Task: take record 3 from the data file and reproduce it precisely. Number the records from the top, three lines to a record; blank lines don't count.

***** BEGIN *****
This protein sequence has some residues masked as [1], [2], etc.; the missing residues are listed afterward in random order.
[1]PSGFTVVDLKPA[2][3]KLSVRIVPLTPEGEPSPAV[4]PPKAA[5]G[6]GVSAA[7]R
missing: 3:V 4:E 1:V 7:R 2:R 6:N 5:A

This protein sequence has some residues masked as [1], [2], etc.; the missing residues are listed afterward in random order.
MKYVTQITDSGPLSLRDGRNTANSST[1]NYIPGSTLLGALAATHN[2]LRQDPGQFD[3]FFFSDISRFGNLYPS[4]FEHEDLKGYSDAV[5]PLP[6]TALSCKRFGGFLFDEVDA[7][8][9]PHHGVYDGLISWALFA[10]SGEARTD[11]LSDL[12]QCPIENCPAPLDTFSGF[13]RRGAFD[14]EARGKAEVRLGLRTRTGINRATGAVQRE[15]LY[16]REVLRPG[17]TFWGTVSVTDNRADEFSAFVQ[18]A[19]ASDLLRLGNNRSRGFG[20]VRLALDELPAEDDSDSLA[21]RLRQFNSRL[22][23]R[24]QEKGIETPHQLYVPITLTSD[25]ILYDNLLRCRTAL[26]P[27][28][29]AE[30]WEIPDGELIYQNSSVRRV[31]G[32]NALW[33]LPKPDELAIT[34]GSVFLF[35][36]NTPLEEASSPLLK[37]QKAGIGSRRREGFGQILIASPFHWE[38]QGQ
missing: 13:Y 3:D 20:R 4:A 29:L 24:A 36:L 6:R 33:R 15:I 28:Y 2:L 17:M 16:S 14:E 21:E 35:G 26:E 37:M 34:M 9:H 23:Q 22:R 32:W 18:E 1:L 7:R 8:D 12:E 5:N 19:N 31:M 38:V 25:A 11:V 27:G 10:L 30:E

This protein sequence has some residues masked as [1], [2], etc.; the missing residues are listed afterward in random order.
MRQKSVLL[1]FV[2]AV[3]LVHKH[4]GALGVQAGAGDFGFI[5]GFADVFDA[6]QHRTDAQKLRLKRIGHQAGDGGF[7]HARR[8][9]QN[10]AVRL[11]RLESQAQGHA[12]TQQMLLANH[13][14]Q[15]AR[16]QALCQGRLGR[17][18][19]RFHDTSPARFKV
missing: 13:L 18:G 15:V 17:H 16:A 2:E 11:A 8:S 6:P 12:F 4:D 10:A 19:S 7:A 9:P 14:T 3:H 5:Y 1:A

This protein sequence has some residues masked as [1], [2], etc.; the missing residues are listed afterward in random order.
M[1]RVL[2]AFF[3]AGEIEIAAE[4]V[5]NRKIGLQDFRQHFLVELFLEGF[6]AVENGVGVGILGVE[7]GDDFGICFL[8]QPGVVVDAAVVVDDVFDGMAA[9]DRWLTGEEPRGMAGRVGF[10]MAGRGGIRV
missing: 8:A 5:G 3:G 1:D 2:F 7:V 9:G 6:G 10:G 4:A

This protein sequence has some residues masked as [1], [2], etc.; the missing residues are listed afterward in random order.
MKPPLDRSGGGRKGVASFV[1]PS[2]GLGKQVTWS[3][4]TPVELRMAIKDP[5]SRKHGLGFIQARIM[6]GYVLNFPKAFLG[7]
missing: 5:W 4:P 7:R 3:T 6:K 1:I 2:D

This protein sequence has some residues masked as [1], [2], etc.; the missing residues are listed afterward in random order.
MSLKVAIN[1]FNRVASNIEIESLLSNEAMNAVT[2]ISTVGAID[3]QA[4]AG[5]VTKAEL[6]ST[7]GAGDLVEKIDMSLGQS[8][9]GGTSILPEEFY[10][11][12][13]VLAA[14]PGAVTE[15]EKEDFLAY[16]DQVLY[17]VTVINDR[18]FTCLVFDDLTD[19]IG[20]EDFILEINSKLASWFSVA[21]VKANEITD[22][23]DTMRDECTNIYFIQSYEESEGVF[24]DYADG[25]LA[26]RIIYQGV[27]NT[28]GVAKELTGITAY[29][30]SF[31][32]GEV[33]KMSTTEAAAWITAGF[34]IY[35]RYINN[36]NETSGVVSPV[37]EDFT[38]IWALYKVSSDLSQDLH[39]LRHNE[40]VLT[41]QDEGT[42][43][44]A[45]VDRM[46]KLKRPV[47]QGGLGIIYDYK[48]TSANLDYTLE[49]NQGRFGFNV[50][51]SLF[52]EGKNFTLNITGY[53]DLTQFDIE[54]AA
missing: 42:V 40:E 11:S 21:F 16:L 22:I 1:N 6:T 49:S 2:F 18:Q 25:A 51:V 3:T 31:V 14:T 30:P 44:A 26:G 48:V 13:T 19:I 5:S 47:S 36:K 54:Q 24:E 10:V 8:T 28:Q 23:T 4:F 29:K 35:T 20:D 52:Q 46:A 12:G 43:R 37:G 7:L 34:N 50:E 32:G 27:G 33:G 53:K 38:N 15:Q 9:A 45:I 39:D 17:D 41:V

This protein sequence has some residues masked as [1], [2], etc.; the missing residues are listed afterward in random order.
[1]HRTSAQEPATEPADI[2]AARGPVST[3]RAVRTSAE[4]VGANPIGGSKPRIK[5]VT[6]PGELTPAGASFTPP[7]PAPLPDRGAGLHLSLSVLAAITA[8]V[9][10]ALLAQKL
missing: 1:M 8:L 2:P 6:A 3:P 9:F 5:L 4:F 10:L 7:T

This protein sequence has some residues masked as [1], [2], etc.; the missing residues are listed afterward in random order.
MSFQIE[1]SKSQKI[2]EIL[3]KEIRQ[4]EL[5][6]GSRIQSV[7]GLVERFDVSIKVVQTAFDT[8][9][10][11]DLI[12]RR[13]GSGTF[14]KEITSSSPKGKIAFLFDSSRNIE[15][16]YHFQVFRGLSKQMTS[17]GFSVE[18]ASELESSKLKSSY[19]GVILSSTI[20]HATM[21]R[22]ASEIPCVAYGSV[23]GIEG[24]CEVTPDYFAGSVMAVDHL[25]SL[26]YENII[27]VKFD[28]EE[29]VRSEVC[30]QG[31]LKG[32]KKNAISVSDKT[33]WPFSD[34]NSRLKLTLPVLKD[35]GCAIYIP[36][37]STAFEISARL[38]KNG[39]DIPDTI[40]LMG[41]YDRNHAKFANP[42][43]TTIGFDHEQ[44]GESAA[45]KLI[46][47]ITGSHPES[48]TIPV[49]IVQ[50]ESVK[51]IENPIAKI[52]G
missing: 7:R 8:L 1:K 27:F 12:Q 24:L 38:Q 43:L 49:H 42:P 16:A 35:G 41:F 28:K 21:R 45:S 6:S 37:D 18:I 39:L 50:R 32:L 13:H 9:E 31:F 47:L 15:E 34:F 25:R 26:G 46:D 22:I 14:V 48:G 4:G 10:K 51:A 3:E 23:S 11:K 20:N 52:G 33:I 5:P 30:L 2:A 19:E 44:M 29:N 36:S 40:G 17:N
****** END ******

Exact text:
This protein sequence has some residues masked as [1], [2], etc.; the missing residues are listed afterward in random order.
MRQKSVLL[1]FV[2]AV[3]LVHKH[4]GALGVQAGAGDFGFI[5]GFADVFDA[6]QHRTDAQKLRLKRIGHQAGDGGF[7]HARR[8][9]QN[10]AVRL[11]RLESQAQGHA[12]TQQMLLANH[13][14]Q[15]AR[16]QALCQGRLGR[17][18][19]RFHDTSPARFKV
missing: 13:L 18:G 15:V 17:H 16:A 2:E 11:A 8:S 6:P 12:F 4:D 10:A 19:S 7:A 9:P 14:T 3:H 5:Y 1:A